Advertisement

Journal of the American Oil Chemists' Society

, Volume 88, Issue 1, pp 57–64 | Cite as

Synthesis and Properties of Ascorbyl Esters Catalyzed by Lipozyme TL IM using Triglycerides as Acyl Donors

  • D. Reyes-Duarte
  • N. Lopez-Cortes
  • P. Torres
  • F. Comelles
  • J. L. Parra
  • S. Peña
  • A. V. Ugidos
  • A. Ballesteros
  • F. J. PlouEmail author
Original Paper

Abstract

Esters of l-ascorbic acid with long-chain fatty acids (E-304) are employed as antioxidants in foods rich in lipids. Although their enzymatic synthesis offers some advantages compared with the current chemical processes, most of the reported methods employ the immobilized lipase from Candida antarctica as biocatalyst and free fatty acids or activated esters as acyl donors. In order to diminish the cost of the process, we have investigated the synthesis of ascorbyl oleate and ascorbyl palmitate esters with the immobilized Thermomyces lanuginosus lipase Lipozyme TL IM—which is significantly less expensive than Novozym 435—and triglycerides as source of fatty acids. Lipozyme TL IM gave rise to a lower yield of 6-O-ascorbyl oleate than Novozym 435 when using triolein (64 vs. 84%) and olive oil (27 vs. 33%) as acyl donors. Both 6-O-ascorbyl oleate and 6-O-ascorbyl palmitate displayed excellent surfactant and antioxidant properties. The Trolox Equivalent Antioxidant Capability values for the oleate and palmitate were 71 and 84%, respectively, of those obtained with l-ascorbic acid; however, both derivatives were able to stabilize soybean oil towards peroxide formation.

Keywords

Vitamin C Ascorbyl esters l-Ascorbyl oleate Lipase Thermomyces lanuginosus Enzymatic transesterification Alkyl esters Triglycerides Surface tension CMC Antioxidant activity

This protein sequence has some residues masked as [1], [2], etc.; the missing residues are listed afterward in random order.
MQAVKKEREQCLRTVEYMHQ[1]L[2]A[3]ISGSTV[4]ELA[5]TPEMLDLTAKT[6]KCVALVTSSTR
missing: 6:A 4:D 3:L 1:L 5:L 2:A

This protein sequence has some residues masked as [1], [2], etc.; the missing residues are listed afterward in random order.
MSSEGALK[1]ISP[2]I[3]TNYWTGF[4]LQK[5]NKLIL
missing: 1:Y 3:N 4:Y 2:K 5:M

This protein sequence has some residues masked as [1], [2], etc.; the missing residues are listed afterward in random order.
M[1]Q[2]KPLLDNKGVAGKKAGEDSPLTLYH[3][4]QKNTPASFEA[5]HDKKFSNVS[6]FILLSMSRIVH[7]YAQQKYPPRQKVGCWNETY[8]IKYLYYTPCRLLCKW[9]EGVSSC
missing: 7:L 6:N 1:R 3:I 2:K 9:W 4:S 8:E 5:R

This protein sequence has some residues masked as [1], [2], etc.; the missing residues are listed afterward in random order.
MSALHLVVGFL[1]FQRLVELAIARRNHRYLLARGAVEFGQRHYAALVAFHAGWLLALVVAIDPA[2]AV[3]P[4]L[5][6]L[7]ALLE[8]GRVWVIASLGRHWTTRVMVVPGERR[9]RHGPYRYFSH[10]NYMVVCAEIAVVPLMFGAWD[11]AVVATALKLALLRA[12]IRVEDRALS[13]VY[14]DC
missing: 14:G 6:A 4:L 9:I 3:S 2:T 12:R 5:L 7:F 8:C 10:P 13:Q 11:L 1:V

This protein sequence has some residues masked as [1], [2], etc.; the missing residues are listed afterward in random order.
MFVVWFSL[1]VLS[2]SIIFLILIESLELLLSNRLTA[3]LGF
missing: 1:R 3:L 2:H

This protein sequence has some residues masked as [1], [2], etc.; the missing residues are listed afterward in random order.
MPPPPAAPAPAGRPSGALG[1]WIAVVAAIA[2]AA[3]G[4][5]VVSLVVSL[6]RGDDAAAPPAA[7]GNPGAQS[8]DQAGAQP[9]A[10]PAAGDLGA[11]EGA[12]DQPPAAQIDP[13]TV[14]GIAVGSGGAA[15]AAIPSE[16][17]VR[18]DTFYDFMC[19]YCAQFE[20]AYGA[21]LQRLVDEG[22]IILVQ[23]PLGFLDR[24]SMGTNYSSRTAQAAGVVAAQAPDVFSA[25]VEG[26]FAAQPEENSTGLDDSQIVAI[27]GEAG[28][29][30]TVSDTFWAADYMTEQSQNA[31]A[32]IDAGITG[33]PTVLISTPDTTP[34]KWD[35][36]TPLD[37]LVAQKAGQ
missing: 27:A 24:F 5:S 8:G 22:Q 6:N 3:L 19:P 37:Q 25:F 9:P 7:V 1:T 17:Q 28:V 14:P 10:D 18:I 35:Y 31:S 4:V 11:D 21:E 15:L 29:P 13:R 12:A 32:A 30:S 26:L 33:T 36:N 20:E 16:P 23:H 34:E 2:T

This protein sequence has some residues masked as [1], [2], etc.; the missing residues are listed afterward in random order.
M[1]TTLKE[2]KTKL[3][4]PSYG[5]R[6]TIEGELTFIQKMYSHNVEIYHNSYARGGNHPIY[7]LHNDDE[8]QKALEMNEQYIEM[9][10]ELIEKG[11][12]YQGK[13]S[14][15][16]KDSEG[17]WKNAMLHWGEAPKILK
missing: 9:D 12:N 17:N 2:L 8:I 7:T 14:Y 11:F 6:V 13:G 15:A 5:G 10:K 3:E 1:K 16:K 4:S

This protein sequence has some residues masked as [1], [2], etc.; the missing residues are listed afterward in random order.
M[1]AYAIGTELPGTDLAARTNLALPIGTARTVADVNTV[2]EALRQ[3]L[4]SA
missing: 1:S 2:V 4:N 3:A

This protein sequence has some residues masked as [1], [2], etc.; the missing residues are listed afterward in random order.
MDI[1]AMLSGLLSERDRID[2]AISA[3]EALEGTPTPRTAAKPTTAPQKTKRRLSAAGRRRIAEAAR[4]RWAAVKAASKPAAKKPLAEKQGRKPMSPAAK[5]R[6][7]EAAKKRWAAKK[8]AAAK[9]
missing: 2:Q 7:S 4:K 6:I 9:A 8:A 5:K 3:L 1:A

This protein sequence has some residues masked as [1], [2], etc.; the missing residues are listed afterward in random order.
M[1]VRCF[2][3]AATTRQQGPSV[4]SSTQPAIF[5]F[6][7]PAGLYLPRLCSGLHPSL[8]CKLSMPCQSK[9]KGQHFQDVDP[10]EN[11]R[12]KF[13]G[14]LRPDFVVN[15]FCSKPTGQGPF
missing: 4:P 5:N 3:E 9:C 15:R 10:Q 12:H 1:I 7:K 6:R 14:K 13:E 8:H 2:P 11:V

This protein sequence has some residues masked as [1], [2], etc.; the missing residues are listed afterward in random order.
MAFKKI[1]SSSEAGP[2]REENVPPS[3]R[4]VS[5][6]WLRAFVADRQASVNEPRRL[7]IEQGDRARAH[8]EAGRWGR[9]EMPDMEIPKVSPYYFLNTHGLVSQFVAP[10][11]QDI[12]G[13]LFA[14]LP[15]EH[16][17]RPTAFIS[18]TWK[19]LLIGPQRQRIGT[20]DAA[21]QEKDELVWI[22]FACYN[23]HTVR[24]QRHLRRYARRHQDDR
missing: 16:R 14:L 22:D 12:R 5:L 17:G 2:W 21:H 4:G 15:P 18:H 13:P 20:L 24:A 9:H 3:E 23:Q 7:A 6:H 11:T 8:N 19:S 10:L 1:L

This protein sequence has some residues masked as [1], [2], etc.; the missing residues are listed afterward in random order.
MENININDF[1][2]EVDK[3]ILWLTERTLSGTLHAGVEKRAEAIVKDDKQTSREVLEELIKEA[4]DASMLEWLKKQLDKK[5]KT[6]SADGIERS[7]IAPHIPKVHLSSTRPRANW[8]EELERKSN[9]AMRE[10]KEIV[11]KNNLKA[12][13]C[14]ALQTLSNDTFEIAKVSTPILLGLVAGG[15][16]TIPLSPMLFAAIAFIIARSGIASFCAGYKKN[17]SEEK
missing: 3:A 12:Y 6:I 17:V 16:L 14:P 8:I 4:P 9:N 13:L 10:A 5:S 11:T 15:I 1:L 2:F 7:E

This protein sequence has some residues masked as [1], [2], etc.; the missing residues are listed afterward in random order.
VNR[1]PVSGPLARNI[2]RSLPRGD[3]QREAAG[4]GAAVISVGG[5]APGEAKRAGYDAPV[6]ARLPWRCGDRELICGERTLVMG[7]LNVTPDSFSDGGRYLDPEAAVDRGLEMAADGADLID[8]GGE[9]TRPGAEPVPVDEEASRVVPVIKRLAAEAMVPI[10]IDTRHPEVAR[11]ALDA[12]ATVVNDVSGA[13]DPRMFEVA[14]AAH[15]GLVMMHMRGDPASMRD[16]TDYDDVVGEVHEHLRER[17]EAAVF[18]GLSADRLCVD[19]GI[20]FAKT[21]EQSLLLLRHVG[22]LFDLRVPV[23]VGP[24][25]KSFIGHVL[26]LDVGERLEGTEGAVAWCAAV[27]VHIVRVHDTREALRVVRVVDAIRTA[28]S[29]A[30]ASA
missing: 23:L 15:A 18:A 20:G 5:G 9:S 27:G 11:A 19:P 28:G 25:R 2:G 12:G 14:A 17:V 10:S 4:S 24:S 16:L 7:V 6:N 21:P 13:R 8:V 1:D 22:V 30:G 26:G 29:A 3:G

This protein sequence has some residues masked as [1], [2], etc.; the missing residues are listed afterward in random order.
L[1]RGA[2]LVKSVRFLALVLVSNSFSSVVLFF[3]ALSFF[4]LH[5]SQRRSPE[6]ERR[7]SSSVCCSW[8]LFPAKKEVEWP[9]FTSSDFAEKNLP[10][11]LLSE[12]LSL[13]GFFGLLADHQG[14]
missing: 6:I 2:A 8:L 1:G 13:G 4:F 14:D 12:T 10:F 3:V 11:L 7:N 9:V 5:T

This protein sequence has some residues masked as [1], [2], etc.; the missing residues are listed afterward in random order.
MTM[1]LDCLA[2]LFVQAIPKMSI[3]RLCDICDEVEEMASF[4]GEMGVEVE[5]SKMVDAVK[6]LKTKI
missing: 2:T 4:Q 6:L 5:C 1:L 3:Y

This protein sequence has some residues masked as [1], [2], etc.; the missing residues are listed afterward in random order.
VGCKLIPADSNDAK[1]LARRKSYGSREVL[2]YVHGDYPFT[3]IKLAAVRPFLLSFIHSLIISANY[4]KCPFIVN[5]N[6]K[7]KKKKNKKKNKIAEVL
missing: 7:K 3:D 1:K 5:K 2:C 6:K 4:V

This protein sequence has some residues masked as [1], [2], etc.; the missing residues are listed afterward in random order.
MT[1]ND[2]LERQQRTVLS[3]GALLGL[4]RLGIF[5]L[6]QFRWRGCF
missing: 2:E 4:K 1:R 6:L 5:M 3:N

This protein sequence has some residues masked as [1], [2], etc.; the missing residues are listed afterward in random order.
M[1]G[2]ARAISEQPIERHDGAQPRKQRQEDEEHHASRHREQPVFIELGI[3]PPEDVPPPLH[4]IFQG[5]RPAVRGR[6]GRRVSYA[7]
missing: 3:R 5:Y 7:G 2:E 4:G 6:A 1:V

Notes

Acknowledgments

We thank Prof. Manuel Bernabé (Instituto de Química Orgánica, CSIC, Madrid, Spain) for help with NMR analysis. We thank Ramiro Martínez (Novozymes A/S, Madrid, Spain) for supply of lipase samples and for suggestions. We are grateful to Comunidad de Madrid for a research contract to P. Torres and to CONACYT for grant 020256 to D. Reyes. This research was supported by the Spanish CSIC (Project 200680F0132) and by the Latin-American Science & Technology Development Programme (CYTED Project 108RT0346).

References

  1. 1.
    Torres P, Kunamneni A, Ballesteros A, Plou FJ (2008) Enzymatic modification for ascorbic acid and alpha-tocopherol to enhance their stability in food and nutritional applications. Open Food Sci J 2:1–9CrossRefGoogle Scholar
  2. 2.
    Stamatis H, Sereti V, Kolisis FN (2001) Enzymatic synthesis of hydrophilic and hydrophobic derivatives of natural phenolic acids in organic media. J Mol Catal B Enzym 11:323–328CrossRefGoogle Scholar
  3. 3.
    Bonrath W, Netscher T (2005) Catalytic processes in vitamins synthesis and production. Appl Catal A Gen 280:55–73CrossRefGoogle Scholar
  4. 4.
    Torres P, Reyes-Duarte D, Lopez-Cortes N, Ferrer M, Ballesteros A, Plou FJ (2008) Acetylation of vitamin E by Candida antarctica lipase B immobilized on different carriers. Process Biochem 43:145–153CrossRefGoogle Scholar
  5. 5.
    Alcalde M, Ferrer M, Plou FJ (2007) Environmental biocatalysis: from remediation with enzymes to novel green processes. Biocatal Biotransform 25:113CrossRefGoogle Scholar
  6. 6.
    Wohlgemuth R (2007) Modular and scalable biocatalytic tools for practical safety, health and environmental improvements in the production of speciality chemicals. Biocatal Biotransform 25:178–185CrossRefGoogle Scholar